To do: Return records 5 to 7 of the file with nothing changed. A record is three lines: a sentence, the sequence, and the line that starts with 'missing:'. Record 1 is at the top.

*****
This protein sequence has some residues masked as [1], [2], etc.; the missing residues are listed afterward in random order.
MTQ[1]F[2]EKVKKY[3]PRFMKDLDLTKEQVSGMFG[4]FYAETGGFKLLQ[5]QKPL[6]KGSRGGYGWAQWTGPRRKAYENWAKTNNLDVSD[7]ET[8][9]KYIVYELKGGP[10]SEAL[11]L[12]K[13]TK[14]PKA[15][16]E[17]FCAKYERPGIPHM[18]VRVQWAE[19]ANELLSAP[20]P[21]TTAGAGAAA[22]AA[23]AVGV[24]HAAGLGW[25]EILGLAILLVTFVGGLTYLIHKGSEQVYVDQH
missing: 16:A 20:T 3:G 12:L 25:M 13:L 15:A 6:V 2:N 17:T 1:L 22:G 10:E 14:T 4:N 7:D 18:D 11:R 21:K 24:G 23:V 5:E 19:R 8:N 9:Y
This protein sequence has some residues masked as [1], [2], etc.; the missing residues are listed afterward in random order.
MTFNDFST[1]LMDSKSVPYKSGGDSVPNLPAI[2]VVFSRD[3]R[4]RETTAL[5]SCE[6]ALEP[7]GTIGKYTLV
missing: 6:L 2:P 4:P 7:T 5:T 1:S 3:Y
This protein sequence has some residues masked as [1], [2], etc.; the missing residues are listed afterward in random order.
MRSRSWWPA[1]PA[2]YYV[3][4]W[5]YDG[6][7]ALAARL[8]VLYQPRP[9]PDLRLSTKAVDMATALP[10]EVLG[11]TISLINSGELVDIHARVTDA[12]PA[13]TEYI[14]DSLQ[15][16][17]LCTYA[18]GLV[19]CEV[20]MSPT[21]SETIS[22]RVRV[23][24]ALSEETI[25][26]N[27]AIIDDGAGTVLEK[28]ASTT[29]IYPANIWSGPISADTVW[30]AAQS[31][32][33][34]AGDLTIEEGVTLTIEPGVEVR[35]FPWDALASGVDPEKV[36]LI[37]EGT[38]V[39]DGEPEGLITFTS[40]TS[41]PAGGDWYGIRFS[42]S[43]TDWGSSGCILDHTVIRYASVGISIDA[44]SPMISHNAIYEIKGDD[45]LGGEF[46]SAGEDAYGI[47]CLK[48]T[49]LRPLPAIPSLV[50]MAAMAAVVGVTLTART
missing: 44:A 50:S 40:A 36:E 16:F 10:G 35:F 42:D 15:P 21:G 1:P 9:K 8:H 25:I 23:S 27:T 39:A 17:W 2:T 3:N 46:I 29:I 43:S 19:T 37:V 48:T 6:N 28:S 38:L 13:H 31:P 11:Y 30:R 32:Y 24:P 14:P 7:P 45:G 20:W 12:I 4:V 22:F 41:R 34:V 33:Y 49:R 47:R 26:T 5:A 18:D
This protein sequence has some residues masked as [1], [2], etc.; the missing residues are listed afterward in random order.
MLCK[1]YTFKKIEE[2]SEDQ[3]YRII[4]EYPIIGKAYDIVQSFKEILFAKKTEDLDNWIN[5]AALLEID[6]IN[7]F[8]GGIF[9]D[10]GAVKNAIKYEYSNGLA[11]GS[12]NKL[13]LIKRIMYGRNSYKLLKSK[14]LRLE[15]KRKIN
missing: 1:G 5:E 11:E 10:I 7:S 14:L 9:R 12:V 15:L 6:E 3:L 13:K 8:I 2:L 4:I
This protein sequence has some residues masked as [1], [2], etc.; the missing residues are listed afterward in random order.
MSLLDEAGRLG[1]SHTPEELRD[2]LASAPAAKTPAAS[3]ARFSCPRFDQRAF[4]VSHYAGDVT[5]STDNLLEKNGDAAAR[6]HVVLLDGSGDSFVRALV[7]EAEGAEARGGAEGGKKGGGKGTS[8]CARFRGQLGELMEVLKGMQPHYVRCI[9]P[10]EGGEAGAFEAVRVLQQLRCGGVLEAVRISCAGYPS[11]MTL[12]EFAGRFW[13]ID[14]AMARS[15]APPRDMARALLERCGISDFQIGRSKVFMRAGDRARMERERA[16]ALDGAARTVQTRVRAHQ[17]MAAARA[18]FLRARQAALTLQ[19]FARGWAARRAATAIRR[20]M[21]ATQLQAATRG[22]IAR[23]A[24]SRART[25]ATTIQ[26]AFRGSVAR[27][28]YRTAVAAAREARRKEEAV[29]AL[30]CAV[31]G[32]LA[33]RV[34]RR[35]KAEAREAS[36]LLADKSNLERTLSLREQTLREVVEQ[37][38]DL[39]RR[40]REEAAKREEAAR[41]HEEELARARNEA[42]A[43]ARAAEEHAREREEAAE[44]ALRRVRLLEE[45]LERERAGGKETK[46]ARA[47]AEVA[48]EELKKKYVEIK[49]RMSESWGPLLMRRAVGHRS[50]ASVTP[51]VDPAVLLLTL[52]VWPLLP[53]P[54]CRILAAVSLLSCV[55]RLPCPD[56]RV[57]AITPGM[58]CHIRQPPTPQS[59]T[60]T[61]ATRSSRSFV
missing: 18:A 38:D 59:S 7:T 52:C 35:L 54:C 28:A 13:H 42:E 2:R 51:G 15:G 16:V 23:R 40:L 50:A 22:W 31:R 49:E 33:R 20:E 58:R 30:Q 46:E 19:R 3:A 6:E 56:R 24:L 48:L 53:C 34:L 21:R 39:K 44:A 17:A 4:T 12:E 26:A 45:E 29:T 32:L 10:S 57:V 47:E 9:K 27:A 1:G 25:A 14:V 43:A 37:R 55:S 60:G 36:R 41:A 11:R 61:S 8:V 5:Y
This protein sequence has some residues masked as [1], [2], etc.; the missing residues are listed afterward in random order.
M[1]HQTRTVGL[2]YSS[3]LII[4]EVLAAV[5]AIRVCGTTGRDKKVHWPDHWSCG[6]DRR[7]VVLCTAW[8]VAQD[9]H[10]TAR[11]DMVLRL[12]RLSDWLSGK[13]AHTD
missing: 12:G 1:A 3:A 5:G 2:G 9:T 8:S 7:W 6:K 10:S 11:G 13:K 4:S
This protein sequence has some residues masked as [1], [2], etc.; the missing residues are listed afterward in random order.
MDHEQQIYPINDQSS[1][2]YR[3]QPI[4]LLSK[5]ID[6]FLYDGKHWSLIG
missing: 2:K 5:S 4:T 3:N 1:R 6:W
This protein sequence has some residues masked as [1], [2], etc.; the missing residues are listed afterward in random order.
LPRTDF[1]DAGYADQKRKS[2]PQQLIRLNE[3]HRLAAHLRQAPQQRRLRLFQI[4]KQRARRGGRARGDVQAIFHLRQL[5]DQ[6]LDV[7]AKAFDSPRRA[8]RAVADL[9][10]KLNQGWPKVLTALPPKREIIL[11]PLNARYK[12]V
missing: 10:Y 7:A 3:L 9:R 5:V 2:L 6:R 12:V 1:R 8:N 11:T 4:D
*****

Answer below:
This protein sequence has some residues masked as [1], [2], etc.; the missing residues are listed afterward in random order.
MSLLDEAGRLG[1]SHTPEELRD[2]LASAPAAKTPAAS[3]ARFSCPRFDQRAF[4]VSHYAGDVT[5]STDNLLEKNGDAAAR[6]HVVLLDGSGDSFVRALV[7]EAEGAEARGGAEGGKKGGGKGTS[8]CARFRGQLGELMEVLKGMQPHYVRCI[9]P[10]EGGEAGAFEAVRVLQQLRCGGVLEAVRISCAGYPS[11]MTL[12]EFAGRFW[13]ID[14]AMARS[15]APPRDMARALLERCGISDFQIGRSKVFMRAGDRARMERERA[16]ALDGAARTVQTRVRAHQ[17]MAAARA[18]FLRARQAALTLQ[19]FARGWAARRAATAIRR[20]M[21]ATQLQAATRG[22]IAR[23]A[24]SRART[25]ATTIQ[26]AFRGSVAR[27][28]YRTAVAAAREARRKEEAV[29]AL[30]CAV[31]G[32]LA[33]RV[34]RR[35]KAEAREAS[36]LLADKSNLERTLSLREQTLREVVEQ[37][38]DL[39]RR[40]REEAAKREEAAR[41]HEEELARARNEA[42]A[43]ARAAEEHAREREEAAE[44]ALRRVRLLEE[45]LERERAGGKETK[46]ARA[47]AEVA[48]EELKKKYVEIK[49]RMSESWGPLLMRRAVGHRS[50]ASVTP[51]VDPAVLLLTL[52]VWPLLP[53]P[54]CRILAAVSLLSCV[55]RLPCPD[56]RV[57]AITPGM[58]CHIRQPPTPQS[59]T[60]T[61]ATRSSRSFV
missing: 18:A 38:D 59:S 7:T 52:C 35:L 54:C 28:A 13:H 42:E 2:R 51:G 15:G 16:V 23:R 40:L 50:A 22:W 31:R 49:E 33:R 20:E 58:R 30:Q 46:E 19:R 3:A 6:E 56:R 24:L 48:L 53:C 34:L 21:R 39:K 44:A 17:A 4:T 12:E 26:A 45:E 29:T 32:L 10:S 57:V 47:E 9:K 27:A 1:G 25:A 14:V 43:A 37:R 55:S 60:G 36:R 41:A 11:R 61:S 8:V 5:Y
This protein sequence has some residues masked as [1], [2], etc.; the missing residues are listed afterward in random order.
M[1]HQTRTVGL[2]YSS[3]LII[4]EVLAAV[5]AIRVCGTTGRDKKVHWPDHWSCG[6]DRR[7]VVLCTAW[8]VAQD[9]H[10]TAR[11]DMVLRL[12]RLSDWLSGK[13]AHTD
missing: 12:G 1:A 3:A 5:G 2:G 9:T 8:S 7:W 6:K 10:S 11:G 13:K 4:S
This protein sequence has some residues masked as [1], [2], etc.; the missing residues are listed afterward in random order.
MDHEQQIYPINDQSS[1][2]YR[3]QPI[4]LLSK[5]ID[6]FLYDGKHWSLIG
missing: 2:K 5:S 4:T 3:N 1:R 6:W